Some of the BBC’s biggest stars are threatening to strike over equal pay.
According to reports, a host of female talent have mooted a mass walk-out unless veteran broadcaster John Humphrys is sacked.
It comes after the 74-year-old made a private, off-air joke about the alleged pay gap with colleague John Sobel.
Furious, an inside source at BBC Women – a feminist activist group at the corporation – told The Sun: “The only acceptable outcome they can see is for him to go.”
“They blame Humphrys, not Sopel,” they added. “It’s getting towards the point of a mass walkout by women at the BBC.
“They are so angry that Humphrys would not only hold these views, but share them in a studio while being recorded.”
It comes shortly after a number of women at the BBC shared or liked reports of the incident on social media.
They include Emma Barnett, Rachel Burden, Andrea Catherwood, Kirsty Wark and Leah Boleto.
But, despite this, BBC bosses are said to be standing firm in support of the Mastermind host, who has delivered three decades of service.
John Humphrys and Jon Sopel transcript
Here is a transcript of the conversation John Humphrys had with the corporation’s North America editor Jon Sopel, obtained by Buzzfeed News.
John Humphrys: “Can you hear me, Sopel?”
Jon Sopel: “Humphrys, I can hear you.”
Humphrys: “Good. Slight change of, em, slight change of subject. First question will be how much of your salary you are prepared to hand over to Carrie Gracie to keep her. And then a few comments about your other colleagues, you know, like our Middle East editor and the other men who are earning too much.”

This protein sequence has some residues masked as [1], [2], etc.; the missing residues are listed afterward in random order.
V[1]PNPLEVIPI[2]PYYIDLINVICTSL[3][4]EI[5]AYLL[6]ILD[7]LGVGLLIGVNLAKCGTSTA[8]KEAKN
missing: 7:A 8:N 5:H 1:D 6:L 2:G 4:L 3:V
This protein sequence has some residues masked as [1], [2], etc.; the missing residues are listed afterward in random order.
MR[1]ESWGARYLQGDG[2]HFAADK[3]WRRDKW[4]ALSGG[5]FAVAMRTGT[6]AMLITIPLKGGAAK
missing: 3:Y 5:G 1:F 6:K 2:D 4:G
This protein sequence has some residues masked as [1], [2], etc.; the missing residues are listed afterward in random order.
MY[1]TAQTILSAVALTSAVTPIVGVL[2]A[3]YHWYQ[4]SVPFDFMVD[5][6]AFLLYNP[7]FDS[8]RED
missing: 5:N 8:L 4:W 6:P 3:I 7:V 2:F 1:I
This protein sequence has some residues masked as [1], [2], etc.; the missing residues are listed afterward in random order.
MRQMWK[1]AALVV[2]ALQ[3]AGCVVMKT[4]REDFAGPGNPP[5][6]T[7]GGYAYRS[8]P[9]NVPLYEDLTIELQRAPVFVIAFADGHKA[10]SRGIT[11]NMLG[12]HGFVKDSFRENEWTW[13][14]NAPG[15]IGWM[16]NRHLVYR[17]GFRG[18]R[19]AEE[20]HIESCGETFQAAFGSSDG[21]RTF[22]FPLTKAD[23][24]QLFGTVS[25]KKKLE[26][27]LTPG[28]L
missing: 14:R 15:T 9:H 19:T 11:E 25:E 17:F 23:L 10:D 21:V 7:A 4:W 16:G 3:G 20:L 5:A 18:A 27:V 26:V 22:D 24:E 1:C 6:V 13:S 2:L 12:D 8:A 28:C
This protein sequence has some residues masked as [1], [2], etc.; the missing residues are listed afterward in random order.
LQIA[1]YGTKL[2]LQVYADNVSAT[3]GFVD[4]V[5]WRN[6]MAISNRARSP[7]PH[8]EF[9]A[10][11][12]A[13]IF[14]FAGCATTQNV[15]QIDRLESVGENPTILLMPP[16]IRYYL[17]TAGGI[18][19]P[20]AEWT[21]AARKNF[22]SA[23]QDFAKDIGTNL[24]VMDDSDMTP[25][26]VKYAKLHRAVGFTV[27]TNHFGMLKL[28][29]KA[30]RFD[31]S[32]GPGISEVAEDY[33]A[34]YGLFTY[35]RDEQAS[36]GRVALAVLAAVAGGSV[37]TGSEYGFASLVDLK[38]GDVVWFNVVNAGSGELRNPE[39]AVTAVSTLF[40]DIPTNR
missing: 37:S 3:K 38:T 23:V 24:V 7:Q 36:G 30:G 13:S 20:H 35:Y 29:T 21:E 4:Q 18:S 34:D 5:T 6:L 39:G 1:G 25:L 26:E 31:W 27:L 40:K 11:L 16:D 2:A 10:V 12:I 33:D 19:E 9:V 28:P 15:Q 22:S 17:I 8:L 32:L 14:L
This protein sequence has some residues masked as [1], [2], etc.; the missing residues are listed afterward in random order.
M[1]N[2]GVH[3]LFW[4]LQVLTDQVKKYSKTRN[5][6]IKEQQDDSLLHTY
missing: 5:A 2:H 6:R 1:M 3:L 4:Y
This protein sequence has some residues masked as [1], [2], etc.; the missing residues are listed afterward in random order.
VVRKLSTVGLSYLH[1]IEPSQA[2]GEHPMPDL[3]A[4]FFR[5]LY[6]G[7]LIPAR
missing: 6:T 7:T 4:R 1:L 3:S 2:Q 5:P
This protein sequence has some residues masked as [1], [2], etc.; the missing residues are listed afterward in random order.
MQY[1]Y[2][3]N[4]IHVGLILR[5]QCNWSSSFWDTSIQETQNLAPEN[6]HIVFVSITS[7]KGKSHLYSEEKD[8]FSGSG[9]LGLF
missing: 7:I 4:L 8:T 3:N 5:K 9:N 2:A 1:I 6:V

Sopel: “I mean, obviously, if we’re talking about the scope for the greatest redistribution, I’ll have to come back and say: ‘Well, yes Mr Humphrys, but … “
Humphrys: “And I could save you the trouble because I could volunteer that I’ve handed over already more than you f**king earn, but I’m still left with more than anybody else, and that seems to me to be entirely just. Something like that would do it, do you think?”
Humphrys: “Dear God. She’s actually suggested that you should lose money. You know that, don’t you? You’ve read the thing properly, have you?”
Sopel: “Yeah, yeah I have. Yep.”
Humphrys: “And the idea is that I am not allowed to talk to her about it throughout the whole course of the programme, not a word.”
Sopel: “I mean, can we have this conversation … I’d love to talk to you about it.”
Humphrys: “Probably not now, yeah right.”
They will even allow him to host discussions on the pay-gap topic.
A BBC spokeswoman has already said: “This was an ill-advised off-air conversation which the presenter regrets.
“The BBC is committed to getting its pay structures right and, as we have said, we are conducting a comprehensive analysis of presenter pay.”
The ill-fated conversation between Humphrys and North America editor Sopel, before Monday’s BBC Radio 4 Today programme, heard them discussing Carrie Gracie, who had quit just hours earlier in protest of unequal pay.
Humphrys asked his colleague how much of his salary he would be prepared to “hand over” to keep Gracie as the BBC’s China editor, before adding: “Oh dear God, she’s actually suggested you should lose money.”
The presenter said the conversation had not been intended as a criticism of Gracie.
He said: “This was what I thought was an exchange between two old friends who have known each other for 30 years and were taking the mickey out of each other.
“It was nothing to do with Carrie’s campaign.”
However, Woman’s Hour presenter Jane Garvey was critical, saying: “The Humphrys-Sopel exchange reveals, very neatly, what we’re up against.
“And a useful reminder to be ever careful in a room with microphones.”
She added: “Heading into work at the Department of Mixed Messages – formerly known as the BBC.”
The Mirror have contacted the BBC for comment, but are yet to receive a response.